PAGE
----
Movistar Yamaha’s Valentino Rossi has snatched MotoGP pole position for tomorrow’s Jerez clash, demoting team-mate Jorge Lorenzo by more than a tenth of a second with his final lap of the session.
The Doctor put in a string of laps in the short qualifying session which culminated in a 1’38.736 which usurped Lorenzo’s 1’38.858 from the lap before while Repsol Honda’s Marc Marquez took the final front-row slot with a 1’38.891.
Marquez had been on a pole schedule lap twice in the final minutes but lost it on the run to the line as his works RC213V struggled with acceleration out of the last corner and the gap to Lorenzo for second was just half a tenth.
None of the front row men dropped out of the 1’39s in the 15-minute session and all three were into the 1’38s. Lorenzo lap with three minutes to go looked an all-but-certain pole but Marquez had other ideas with his penultimate lap.
But the acceleration problem put paid to it and he dropped into second and then Rossi set up a run with a 1’39.365 which warmed the Italian up nicely for his pole lap, which seemed to discombobulate Lorenzo in parc ferme.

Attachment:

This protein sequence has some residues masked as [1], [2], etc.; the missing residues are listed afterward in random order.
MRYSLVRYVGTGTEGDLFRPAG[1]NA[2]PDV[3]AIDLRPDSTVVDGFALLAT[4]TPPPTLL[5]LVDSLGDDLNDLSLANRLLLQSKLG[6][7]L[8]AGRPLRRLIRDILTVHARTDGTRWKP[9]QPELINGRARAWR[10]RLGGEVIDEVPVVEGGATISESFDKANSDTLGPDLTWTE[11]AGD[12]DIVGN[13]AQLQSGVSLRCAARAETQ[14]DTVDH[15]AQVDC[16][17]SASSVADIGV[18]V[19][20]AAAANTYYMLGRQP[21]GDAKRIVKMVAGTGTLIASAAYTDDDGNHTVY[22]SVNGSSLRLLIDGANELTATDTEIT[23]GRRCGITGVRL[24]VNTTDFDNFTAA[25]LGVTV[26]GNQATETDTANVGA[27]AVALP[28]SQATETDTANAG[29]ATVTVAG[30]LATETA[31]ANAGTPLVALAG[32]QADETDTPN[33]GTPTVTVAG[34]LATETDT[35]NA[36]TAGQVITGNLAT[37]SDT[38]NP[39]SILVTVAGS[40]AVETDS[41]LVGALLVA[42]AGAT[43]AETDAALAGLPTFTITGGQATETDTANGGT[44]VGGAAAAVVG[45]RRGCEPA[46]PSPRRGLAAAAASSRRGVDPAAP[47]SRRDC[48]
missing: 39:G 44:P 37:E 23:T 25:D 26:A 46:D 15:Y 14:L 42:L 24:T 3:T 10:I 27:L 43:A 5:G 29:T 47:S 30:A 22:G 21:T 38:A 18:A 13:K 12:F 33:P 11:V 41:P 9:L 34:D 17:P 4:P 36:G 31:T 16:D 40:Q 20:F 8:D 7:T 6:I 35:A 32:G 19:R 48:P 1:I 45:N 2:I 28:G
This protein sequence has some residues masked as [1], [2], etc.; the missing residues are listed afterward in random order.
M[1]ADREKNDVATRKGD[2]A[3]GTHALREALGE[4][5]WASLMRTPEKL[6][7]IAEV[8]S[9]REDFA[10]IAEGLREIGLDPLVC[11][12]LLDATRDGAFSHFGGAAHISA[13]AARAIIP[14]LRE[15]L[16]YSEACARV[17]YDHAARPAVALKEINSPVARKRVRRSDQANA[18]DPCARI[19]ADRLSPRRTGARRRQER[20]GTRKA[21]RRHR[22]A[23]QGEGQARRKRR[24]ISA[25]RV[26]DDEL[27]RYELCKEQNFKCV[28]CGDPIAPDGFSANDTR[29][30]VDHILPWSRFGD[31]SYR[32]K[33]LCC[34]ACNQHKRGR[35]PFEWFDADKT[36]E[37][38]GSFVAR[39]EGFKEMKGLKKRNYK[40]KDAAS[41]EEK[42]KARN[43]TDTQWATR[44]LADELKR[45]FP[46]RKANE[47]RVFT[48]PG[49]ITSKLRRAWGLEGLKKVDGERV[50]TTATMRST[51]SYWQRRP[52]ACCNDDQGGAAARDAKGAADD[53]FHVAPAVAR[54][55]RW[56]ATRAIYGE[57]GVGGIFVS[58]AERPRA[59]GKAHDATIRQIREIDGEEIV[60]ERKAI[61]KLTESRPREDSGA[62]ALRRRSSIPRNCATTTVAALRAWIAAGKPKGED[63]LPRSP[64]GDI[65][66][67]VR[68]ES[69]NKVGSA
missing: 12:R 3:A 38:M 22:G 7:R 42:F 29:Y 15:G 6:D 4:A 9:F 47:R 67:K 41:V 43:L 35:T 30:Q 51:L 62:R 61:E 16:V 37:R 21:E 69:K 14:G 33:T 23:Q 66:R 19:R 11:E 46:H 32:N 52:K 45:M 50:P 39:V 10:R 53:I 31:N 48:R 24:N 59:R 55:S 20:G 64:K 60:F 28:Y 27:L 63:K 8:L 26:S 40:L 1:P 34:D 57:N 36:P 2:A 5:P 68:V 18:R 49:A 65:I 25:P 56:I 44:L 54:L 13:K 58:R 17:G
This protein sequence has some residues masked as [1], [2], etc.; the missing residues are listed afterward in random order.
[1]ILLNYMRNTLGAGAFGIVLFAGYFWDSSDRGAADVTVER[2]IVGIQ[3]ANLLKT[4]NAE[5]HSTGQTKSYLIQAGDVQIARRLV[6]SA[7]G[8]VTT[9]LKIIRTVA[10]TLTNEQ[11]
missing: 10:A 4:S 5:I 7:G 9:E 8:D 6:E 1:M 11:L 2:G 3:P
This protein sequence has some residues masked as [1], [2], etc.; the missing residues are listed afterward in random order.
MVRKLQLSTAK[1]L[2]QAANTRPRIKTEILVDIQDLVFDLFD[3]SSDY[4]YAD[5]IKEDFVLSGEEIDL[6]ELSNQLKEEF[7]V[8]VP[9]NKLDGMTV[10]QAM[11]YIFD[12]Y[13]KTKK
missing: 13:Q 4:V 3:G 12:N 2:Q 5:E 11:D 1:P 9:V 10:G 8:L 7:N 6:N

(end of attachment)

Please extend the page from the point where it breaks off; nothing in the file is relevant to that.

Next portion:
Andrea Dovizioso found a lap from nowhere to bag fourth but only snuck into the 1’39s twice and he was under threat from Ecstar Suzuki’s Maverick Vinales whose final effort was just 0.001s behind the works Ducati man.
Aleix Espargaro found himself behind his Suzuki team-mate in sixth while Dani Pedrosa, who has recovered well from his rear-grip nightmare yesterday, too seventh.
The little Spaniard is fighting the Honda at every turn and looks more like Marquez, while Marquez has smoothed out his style a little to take wider, more Yamaha-like lines but the former champ is still having to hang it out.
Pol Espargaro failed to capitalise on his performance in free practice three, where he followed Marquez to fourth place, and slipped back to eighth, one ahead of Hector Barbera, who could surrender his ‘Caravan’ nickname to the younger Espargaro brother.
Cal Crutchlow came through from qualifying two but couldn’t find enough pace to get any higher than tenth while Andrea Iannone won’t have done his case for keeping his Ducati seat any favours with an 11th place. Loris Baz also came through Q1 to take up 12th place.
Alvaro Bautista almost hauled the new Aprilia into Q2 but was beaten back by Baz’s final effort. The Spaniard still stuck in a time good enough for 13th place, one ahead of the suffering Bradley Smith who just hasn’t found a setting for Jerez.
Eugene Laverty twice led Q1 but ended in 15th place with team-mate Yonny Hernandez one place further back. Scott Redding can do nothing about wheelspin on the Octo Ducati and languishes in 17th, one ahead of Stefan Bradl.